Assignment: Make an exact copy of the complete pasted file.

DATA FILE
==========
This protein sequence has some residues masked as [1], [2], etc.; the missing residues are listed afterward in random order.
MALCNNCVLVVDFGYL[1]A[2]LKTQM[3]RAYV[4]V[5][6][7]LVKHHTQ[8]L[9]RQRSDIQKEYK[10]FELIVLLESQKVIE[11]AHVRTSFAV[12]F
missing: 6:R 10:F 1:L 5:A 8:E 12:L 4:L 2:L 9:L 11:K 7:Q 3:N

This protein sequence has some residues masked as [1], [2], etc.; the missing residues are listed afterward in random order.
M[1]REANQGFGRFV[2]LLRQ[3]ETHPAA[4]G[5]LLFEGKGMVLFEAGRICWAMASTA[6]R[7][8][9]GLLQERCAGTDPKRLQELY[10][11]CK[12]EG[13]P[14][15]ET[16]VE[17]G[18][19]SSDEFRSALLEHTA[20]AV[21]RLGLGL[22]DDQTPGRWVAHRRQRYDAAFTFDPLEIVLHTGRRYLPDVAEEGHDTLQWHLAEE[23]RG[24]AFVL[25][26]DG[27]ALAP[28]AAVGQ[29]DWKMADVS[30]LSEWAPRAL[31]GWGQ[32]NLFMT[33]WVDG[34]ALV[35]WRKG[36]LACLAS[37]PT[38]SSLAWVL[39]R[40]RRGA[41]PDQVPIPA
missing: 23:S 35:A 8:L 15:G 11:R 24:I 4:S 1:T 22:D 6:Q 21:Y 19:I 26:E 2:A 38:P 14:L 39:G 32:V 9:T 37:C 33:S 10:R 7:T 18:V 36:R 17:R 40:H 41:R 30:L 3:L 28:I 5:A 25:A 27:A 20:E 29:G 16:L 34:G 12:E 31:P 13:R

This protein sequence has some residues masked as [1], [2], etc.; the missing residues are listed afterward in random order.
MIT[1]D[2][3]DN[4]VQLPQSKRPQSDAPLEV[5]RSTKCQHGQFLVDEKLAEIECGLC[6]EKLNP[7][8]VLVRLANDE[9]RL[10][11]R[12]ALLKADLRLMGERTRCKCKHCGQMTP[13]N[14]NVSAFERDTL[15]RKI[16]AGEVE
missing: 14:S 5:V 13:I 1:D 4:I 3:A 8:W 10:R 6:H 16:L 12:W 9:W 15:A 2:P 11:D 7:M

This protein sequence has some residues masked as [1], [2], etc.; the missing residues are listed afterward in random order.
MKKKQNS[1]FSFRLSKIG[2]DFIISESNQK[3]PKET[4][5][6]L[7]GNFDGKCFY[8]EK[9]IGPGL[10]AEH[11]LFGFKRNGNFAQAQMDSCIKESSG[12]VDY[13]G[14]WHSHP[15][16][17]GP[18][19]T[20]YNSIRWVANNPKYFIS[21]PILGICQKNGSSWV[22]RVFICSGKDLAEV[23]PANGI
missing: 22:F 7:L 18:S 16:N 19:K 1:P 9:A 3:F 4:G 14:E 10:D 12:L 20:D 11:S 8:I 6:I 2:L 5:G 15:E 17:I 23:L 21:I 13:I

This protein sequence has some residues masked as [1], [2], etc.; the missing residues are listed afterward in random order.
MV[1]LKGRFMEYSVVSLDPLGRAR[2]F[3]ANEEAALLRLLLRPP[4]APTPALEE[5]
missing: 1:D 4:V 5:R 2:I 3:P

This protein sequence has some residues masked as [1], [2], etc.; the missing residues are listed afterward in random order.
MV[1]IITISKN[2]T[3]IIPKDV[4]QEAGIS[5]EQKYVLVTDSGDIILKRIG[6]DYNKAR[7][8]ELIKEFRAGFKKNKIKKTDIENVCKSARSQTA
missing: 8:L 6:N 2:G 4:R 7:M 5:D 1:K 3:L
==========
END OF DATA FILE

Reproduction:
This protein sequence has some residues masked as [1], [2], etc.; the missing residues are listed afterward in random order.
MALCNNCVLVVDFGYL[1]A[2]LKTQM[3]RAYV[4]V[5][6][7]LVKHHTQ[8]L[9]RQRSDIQKEYK[10]FELIVLLESQKVIE[11]AHVRTSFAV[12]F
missing: 6:R 10:F 1:L 5:A 8:E 12:L 4:L 2:L 9:L 11:K 7:Q 3:N

This protein sequence has some residues masked as [1], [2], etc.; the missing residues are listed afterward in random order.
M[1]REANQGFGRFV[2]LLRQ[3]ETHPAA[4]G[5]LLFEGKGMVLFEAGRICWAMASTA[6]R[7][8][9]GLLQERCAGTDPKRLQELY[10][11]CK[12]EG[13]P[14][15]ET[16]VE[17]G[18][19]SSDEFRSALLEHTA[20]AV[21]RLGLGL[22]DDQTPGRWVAHRRQRYDAAFTFDPLEIVLHTGRRYLPDVAEEGHDTLQWHLAEE[23]RG[24]AFVL[25][26]DG[27]ALAP[28]AAVGQ[29]DWKMADVS[30]LSEWAPRAL[31]GWGQ[32]NLFMT[33]WVDG[34]ALV[35]WRKG[36]LACLAS[37]PT[38]SSLAWVL[39]R[40]RRGA[41]PDQVPIPA
missing: 23:S 35:A 8:L 15:G 11:R 24:I 4:S 1:T 22:D 6:Q 21:Y 19:I 26:E 2:A 38:P 14:L 39:G 32:V 9:T 37:C 33:S 10:R 7:T 18:V 36:R 17:R 40:H 41:R 30:L 3:L 28:I 5:A 25:A 27:A 20:E 29:G 16:L 34:G 12:E 31:P 13:R

This protein sequence has some residues masked as [1], [2], etc.; the missing residues are listed afterward in random order.
MIT[1]D[2][3]DN[4]VQLPQSKRPQSDAPLEV[5]RSTKCQHGQFLVDEKLAEIECGLC[6]EKLNP[7][8]VLVRLANDE[9]RL[10][11]R[12]ALLKADLRLMGERTRCKCKHCGQMTP[13]N[14]NVSAFERDTL[15]RKI[16]AGEVE
missing: 14:S 5:V 13:I 1:D 4:I 3:A 8:W 10:R 6:H 16:L 12:W 9:W 15:A 2:P 11:D 7:M

This protein sequence has some residues masked as [1], [2], etc.; the missing residues are listed afterward in random order.
MKKKQNS[1]FSFRLSKIG[2]DFIISESNQK[3]PKET[4][5][6]L[7]GNFDGKCFY[8]EK[9]IGPGL[10]AEH[11]LFGFKRNGNFAQAQMDSCIKESSG[12]VDY[13]G[14]WHSHP[15][16][17]GP[18][19]T[20]YNSIRWVANNPKYFIS[21]PILGICQKNGSSWV[22]RVFICSGKDLAEV[23]PANGI
missing: 22:F 7:L 18:S 16:N 19:K 1:P 9:A 3:F 4:G 14:E 10:D 12:L 20:D 11:S 8:I 6:I 2:L 5:G 15:E 17:I 23:L 21:I 13:I

This protein sequence has some residues masked as [1], [2], etc.; the missing residues are listed afterward in random order.
MV[1]LKGRFMEYSVVSLDPLGRAR[2]F[3]ANEEAALLRLLLRPP[4]APTPALEE[5]
missing: 1:D 4:V 5:R 2:I 3:P

This protein sequence has some residues masked as [1], [2], etc.; the missing residues are listed afterward in random order.
MV[1]IITISKN[2]T[3]IIPKDV[4]QEAGIS[5]EQKYVLVTDSGDIILKRIG[6]DYNKAR[7][8]ELIKEFRAGFKKNKIKKTDIENVCKSARSQTA
missing: 8:L 6:N 2:G 4:R 7:M 5:D 1:K 3:L